In block 320, the controller 124 determines a commanded parasitic current associated with energization by the parasitic current 140 (FIG. 4) of a second portion of the windings 130 in a non-controlling phase 134. The commanded parasitic current is associated with the generation of AC current to be provided by the inverter 122 to energize one or more windings 130 (in a non-controlling phase 134) of the stator 128 to provide an amount of current that may be utilized to determine the position of the rotor 126 in the stator 128, for example in stators 128 that do not have direct position sensing of the rotor 126 by a position sensor mounted on a shaft operably coupled to the rotor 126. Such current may be referred to as parasitic current 140.

While the parasitic current 140 may be injected for diagnostic purposes, injection of such parasitic current 140 may also result in the generation of a retarding torque (e.g., when the SR machine 104 is operating in a motoring quadrant) in the opposite rotational direction from the desired torque produced by the main current 138 in the controlling phase 132. When the rotor 126 is stationary, the parasitic current 140 may produce a retarding torque that may cause a rotational force on the rotor 126 in an unintended direction and may increases the torque required to start the rotor 126 rotating in the intended direction.

Typically, parasitic current 140 has a relatively low amplitude depending on the application (for example, more than 0 amps (A) up to 150 amps (A), 25-150 A, 45-53 A, or about 50 A) in order to provide enough current for determining the position of the rotor 126 while minimizing the production of retarding torque. The parasitic current 140 may include a plurality of current pulses (“parasitic pulses”) 146 injected during a parasitic injection window 144. Each such parasitic pulse 146 has a pulse area 152 under the waveform curve, as is known in the art. In some embodiments, the parasitic pulse 146 may have a generally trapezoidal shaped waveform, as can be seen in FIG. 4. In other embodiments, the parasitic current 140 may have other waveforms.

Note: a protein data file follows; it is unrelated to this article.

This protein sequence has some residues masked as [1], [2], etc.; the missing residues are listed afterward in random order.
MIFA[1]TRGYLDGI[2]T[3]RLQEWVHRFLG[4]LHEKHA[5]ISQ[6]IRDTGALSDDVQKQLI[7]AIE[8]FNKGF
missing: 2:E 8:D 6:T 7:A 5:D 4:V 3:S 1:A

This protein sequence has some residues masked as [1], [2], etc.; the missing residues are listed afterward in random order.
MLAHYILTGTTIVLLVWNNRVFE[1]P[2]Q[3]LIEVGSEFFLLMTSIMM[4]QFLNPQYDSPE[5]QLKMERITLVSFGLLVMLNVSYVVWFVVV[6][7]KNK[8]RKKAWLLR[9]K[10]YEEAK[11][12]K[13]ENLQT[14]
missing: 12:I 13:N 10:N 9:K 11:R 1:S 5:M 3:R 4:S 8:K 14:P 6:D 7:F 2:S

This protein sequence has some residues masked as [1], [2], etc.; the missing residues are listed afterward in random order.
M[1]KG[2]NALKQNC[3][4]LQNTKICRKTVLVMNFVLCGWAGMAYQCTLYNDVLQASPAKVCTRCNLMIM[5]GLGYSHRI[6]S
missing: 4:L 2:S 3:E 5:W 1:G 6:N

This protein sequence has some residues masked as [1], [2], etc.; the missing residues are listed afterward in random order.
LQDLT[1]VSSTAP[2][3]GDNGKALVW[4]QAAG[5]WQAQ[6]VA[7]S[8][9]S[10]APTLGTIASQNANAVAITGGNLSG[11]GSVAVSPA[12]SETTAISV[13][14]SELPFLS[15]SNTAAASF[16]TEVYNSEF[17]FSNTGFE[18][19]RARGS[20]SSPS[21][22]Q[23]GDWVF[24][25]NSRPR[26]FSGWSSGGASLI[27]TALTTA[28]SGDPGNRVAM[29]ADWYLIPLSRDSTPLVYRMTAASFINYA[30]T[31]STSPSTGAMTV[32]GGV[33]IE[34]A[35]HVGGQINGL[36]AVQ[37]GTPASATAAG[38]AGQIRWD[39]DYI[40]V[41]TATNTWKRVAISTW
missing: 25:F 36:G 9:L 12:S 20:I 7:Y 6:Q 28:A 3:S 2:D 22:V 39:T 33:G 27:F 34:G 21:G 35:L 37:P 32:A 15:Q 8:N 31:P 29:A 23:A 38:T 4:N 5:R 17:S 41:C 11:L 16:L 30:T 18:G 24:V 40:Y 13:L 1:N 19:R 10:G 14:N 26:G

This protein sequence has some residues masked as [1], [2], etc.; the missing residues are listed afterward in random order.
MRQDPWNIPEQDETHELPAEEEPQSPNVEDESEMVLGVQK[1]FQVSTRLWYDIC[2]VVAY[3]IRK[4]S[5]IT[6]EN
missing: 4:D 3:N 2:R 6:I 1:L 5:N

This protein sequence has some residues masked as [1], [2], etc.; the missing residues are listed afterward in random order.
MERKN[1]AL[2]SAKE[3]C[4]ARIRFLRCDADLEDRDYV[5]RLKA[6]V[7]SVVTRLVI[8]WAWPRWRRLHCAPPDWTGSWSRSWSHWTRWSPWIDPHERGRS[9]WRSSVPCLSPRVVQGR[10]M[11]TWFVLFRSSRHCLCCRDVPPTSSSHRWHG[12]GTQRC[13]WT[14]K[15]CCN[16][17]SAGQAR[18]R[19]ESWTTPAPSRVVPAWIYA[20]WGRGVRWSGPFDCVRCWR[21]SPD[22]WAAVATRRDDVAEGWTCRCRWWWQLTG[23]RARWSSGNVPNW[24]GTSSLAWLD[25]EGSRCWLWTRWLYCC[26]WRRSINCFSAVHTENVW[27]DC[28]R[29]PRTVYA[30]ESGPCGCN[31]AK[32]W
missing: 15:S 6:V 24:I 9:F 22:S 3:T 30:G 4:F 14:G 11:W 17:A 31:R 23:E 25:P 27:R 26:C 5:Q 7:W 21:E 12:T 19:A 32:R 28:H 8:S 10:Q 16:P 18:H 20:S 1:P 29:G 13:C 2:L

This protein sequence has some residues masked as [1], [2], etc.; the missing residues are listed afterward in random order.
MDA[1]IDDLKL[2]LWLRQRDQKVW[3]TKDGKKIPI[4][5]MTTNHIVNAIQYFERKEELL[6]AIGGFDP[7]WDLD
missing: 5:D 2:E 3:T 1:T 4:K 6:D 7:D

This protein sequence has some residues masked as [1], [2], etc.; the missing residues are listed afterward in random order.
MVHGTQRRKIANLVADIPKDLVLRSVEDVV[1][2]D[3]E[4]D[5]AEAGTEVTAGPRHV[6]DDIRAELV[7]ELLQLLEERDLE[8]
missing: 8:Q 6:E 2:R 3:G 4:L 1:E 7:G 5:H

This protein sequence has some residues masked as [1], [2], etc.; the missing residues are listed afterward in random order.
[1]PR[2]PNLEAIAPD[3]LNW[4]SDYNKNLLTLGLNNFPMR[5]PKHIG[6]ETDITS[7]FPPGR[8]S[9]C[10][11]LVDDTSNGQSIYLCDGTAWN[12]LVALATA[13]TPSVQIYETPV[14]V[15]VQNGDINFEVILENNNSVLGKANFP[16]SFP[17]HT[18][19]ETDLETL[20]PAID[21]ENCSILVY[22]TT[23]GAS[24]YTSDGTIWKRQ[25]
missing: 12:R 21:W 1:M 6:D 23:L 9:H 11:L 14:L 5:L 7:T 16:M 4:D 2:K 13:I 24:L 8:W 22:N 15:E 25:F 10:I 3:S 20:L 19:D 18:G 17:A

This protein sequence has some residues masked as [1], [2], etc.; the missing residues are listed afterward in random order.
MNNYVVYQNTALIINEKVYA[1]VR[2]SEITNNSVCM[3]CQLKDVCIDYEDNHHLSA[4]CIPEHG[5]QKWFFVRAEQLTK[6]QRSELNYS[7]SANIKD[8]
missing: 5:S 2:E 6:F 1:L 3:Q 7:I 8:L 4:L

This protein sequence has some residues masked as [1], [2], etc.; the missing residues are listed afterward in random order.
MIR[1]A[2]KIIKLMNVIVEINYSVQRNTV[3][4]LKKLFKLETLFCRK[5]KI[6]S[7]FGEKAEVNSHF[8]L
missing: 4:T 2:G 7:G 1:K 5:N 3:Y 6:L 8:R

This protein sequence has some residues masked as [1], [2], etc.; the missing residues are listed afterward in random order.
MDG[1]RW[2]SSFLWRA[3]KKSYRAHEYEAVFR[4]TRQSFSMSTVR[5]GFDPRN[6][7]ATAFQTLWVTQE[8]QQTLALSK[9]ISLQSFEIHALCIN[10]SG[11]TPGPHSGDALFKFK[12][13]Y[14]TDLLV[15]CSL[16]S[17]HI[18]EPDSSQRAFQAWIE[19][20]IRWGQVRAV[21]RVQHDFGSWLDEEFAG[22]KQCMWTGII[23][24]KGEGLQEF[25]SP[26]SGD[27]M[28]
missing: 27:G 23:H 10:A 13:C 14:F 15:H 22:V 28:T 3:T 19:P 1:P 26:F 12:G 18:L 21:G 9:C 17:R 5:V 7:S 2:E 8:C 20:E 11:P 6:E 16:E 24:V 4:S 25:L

In block 330, the controller 124 determines a target current 136 (see FIG. 5) to be supplied by the inverter 122 to energize the one or more controlling phase 132 windings 130 of the stator 128 during the parasitic injection window 144. The target current 136 is intended to compensate for the retarding effect (e.g., when operating in a motoring quadrant) of the parasitic current 140 on torque. As is known in the art, SR machines 104 may operate in retarding quadrants and in motoring quadrants. The parasitic pulses 146 are considered to be in a retarding quadrant when the SR machine 104 is motoring and in a motoring quadrant when the SR machine 104 is retarding. This applies when the SR machine 104 is acting as a motor or acting as a generator or in other applications of the SR machine 104. In an embodiment, when the speed of the rotor 126 is relatively low (e.g., in the range of about 0 to 500 rpm, the controller 124 may determine such a target current 136 to be supplied by the inverter 122 to energize the one or more controlling phases 132 of the stator 128 and compensate for the retarding effect of the parasitic current 140. The target current 136 may be based on, or be equivalent to, the sum of the commanded main current and an offset current 142.

As part of the determining of a target current 136, the controller 124 determines the offset current 142. The offset current 142 may be based on the commanded parasitic current (FIG. 4). In one embodiment, the offset current 142 may be set equivalent to an amplitude of the commanded parasitic current during the parasitic injection window 144. For example, in one embodiment, the offset current 142 may be set equal to a maximum or target amplitude of the parasitic current 140 (or a parasitic pulse 146) in the parasitic injection window 144. In an exemplary embodiment, the parasitic current 140 may be equal to 50 A and the offset current 142 may be set equal to 50 A. The commanded target current may then be equal to the sum of the commanded main current and the offset current 142 of 50 A (the value of the amplitude of the parasitic current 140). The value of 50 A is exemplary; other amplitudes associated with the parasitic current 140 may be utilized to tune the offset current 142 (for example, more than 0 amps (A) up to 150 amps (A), 25-150 A, 45-53 A, or about 50 A).

In some applications, adding a constant value offset current 142 to the main current 138 may result in either over compensation or under compensation because the sum of the pulse areas 152 of each of the parasitic pulses 146 in the parasitic injection window 144 may not actually equal the area 154 under the target current 136 curve. In some cases, the target current 136 required to compensate for the effect of the retarding torque is much higher than the target current 136 calculated by the controller 124 using a constant value of amplitude for the parasitic current 140 (e.g., 50 A). To help resolve this, the calculation of the offset current 142 may be refined. In the refinement, the controller 124 may determine/calculate an offset current 142 that is based on the sum of the commanded main current and an offset current 142, wherein the offset current 142 is based on the sum of the pulse area 152 under each parasitic pulse 146 in the parasitic injection window 144.